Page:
• Overview
  • Services
  • Professionals

UPDATE - Calling in Sick: Pittsburgh Sick Leave Law Delayed Until March
November 18, 2015
UPDATE:  On December 21, 2015, Common Pleas Judge Joseph James struck down the employee sick leave ordinance, ruling that Pittsburgh’s City Council lacked authority to “to enact any ordinance determining any duty, responsibility or requirement of a business or private employer.”  The ordinance would have required employers of more than 15 employees to provide up to 40 hours of paid sick leave per year and smaller employers to offer up to 24 hours of paid sick leave.

March 10, 2016 is the current targeted effective date for an ordinance passed by Pittsburgh’s City Council requiring most city businesses to provide sick leave to full-time and part-time employees. Implementation of the legislation was postponed by 60 days under an agreement reached by the city and groups challenging the law in court. 
The Pittsburgh Paid Sick Days Act (“ordinance”) was signed into law by Mayor William Peduto in August of 2015. Under the ordinance, employees of businesses that employ 15 or more people must be permitted to accrue one hour of paid sick leave for every 35 hours worked up to a maximum of 40 hours. Employees of businesses with fewer than 15 employees will be able to accrue up to 24 hours of leave, but in the first year of implementation that leave will be unpaid. 
Exemptions are provided for federal and state employees, independent contractors, construction workers covered by CBAs and seasonal employees. Businesses that offer equivalent paid time off also are exempt under the ordinance. Guidance issued by the City Controller’s office indicates the exemption for businesses with existing leave policies will apply so long as the amount of leave provided satisfies the minimum amount requirements and can be used for all of the same purposes and under all of the same conditions. The Controller has also provided two notices that all employers will be required to display.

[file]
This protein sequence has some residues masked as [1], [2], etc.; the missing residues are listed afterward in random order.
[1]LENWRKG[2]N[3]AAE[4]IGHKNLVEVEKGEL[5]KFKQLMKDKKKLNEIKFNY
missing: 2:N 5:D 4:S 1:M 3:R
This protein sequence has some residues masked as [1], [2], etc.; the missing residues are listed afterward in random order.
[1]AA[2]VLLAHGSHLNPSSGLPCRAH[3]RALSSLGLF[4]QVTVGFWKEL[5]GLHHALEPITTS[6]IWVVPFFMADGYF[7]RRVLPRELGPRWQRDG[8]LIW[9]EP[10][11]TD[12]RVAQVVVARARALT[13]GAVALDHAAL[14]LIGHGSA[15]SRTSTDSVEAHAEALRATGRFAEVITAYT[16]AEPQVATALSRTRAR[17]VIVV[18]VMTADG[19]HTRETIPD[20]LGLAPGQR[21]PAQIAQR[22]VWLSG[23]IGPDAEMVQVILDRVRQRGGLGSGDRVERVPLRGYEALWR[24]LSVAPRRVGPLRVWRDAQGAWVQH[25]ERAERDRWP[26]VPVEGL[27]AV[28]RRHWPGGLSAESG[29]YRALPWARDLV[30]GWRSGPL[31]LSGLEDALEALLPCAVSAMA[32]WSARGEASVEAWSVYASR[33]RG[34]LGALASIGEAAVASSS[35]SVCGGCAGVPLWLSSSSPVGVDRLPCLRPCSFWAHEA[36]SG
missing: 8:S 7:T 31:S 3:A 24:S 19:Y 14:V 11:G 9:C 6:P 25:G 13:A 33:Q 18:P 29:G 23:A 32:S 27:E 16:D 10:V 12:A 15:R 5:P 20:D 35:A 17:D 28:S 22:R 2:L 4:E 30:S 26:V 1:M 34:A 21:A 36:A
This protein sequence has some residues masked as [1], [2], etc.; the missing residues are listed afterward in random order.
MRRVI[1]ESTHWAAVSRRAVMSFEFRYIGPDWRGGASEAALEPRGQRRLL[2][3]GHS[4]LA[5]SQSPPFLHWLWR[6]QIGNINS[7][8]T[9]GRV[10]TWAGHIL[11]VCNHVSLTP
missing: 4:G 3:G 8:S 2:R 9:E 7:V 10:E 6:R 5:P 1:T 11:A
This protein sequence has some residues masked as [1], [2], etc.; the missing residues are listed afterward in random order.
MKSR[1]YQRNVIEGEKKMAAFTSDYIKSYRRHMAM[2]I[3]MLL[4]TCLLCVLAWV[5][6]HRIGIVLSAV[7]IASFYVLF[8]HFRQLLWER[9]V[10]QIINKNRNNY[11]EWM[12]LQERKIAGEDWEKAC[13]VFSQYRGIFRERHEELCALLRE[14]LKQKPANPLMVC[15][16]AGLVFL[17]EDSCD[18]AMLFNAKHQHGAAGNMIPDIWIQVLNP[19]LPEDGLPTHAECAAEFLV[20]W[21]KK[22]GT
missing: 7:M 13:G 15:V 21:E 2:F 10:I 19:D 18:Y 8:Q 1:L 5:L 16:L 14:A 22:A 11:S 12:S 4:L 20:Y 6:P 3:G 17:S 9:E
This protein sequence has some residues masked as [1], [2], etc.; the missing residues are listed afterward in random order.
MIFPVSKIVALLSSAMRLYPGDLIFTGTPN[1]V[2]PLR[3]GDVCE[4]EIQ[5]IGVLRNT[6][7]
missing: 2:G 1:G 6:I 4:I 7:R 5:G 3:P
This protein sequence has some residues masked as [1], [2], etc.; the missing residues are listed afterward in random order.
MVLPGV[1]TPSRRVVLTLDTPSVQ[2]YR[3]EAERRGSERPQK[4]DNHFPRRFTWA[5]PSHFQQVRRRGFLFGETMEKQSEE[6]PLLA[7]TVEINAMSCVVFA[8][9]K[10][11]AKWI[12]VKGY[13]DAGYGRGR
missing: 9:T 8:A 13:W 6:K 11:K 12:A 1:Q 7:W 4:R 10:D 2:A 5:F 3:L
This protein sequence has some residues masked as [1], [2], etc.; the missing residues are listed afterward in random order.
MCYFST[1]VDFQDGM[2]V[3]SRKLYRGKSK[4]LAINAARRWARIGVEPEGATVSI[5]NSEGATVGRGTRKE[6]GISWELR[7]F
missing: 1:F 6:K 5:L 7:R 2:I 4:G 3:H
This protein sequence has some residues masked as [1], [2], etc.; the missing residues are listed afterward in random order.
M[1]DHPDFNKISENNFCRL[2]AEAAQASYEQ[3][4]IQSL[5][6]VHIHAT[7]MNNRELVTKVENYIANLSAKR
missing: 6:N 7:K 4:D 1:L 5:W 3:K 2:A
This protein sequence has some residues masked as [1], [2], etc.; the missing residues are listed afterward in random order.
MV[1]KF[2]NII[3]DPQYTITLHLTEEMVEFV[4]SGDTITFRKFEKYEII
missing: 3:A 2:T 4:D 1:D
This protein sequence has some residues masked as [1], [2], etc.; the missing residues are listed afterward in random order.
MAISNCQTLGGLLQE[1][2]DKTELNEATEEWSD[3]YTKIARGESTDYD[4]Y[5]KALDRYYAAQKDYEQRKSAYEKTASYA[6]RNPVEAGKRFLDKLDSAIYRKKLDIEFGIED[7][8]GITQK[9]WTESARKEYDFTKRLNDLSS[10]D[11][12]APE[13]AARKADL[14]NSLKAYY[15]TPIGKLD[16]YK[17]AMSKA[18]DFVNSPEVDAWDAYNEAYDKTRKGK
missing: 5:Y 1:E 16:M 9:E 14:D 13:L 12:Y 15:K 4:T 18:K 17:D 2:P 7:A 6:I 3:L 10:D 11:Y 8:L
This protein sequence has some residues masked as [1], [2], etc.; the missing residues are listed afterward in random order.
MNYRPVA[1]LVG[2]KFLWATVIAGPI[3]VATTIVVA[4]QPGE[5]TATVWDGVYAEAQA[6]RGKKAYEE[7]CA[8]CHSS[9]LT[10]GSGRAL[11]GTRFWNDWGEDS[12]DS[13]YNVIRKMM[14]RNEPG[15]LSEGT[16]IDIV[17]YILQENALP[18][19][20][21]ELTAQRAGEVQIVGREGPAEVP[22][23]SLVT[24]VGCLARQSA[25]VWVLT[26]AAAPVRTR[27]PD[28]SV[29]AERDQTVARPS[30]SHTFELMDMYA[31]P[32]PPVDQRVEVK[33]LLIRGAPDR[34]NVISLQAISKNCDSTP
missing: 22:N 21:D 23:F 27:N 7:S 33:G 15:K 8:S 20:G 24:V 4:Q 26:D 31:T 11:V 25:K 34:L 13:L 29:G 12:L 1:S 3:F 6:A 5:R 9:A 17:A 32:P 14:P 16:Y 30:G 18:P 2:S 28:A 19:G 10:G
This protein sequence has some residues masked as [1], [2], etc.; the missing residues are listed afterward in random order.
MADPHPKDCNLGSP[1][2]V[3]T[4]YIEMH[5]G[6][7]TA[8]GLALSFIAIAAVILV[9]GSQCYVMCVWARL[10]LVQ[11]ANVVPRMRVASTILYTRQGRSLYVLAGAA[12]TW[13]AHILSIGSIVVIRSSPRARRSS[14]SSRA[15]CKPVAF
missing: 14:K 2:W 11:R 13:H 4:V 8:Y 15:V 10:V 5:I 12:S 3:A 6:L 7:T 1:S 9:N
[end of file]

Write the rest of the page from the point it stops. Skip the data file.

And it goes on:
Employees may use sick time in the smaller of hourly increments or the smallest increment allowed by their employer’s payroll system. Employers may continue to require compliance with existing notification requirements for absences or requesting time off, provided that those requirements are “reasonable” and do not obstruct the employee’s ability to use sick time. If the need to use sick leave is unforeseeable, the employee must provide notice as soon as practicable.
A legal challenge to the ordinance was filed in September by the Pennsylvania Restaurant and Lodging Association and other individual businesses. The challenge is based on a provision in the state home rule charter law that prevents Pittsburgh from determining “duties, responsibilities or requirements placed upon businesses, occupations and employers.” The city’s law department warned City Council prior to its passage that the ordinance would likely be struck down under that provision. In 2006, legislation passed by the city to protect service employees who lost jobs when office buildings changed contractors was successfully blocked on that same basis. 
Although a legal challenge is pending, employers should be making plans now to comply with the requirements of the sick leave ordinance. Employers with existing paid leave policies should review them with legal counsel to determine whether they are in compliance with the new law.

If youi have any questions, please contact our Labor & Employment Practice Group.

Labor & Employment Law Peter R. Rich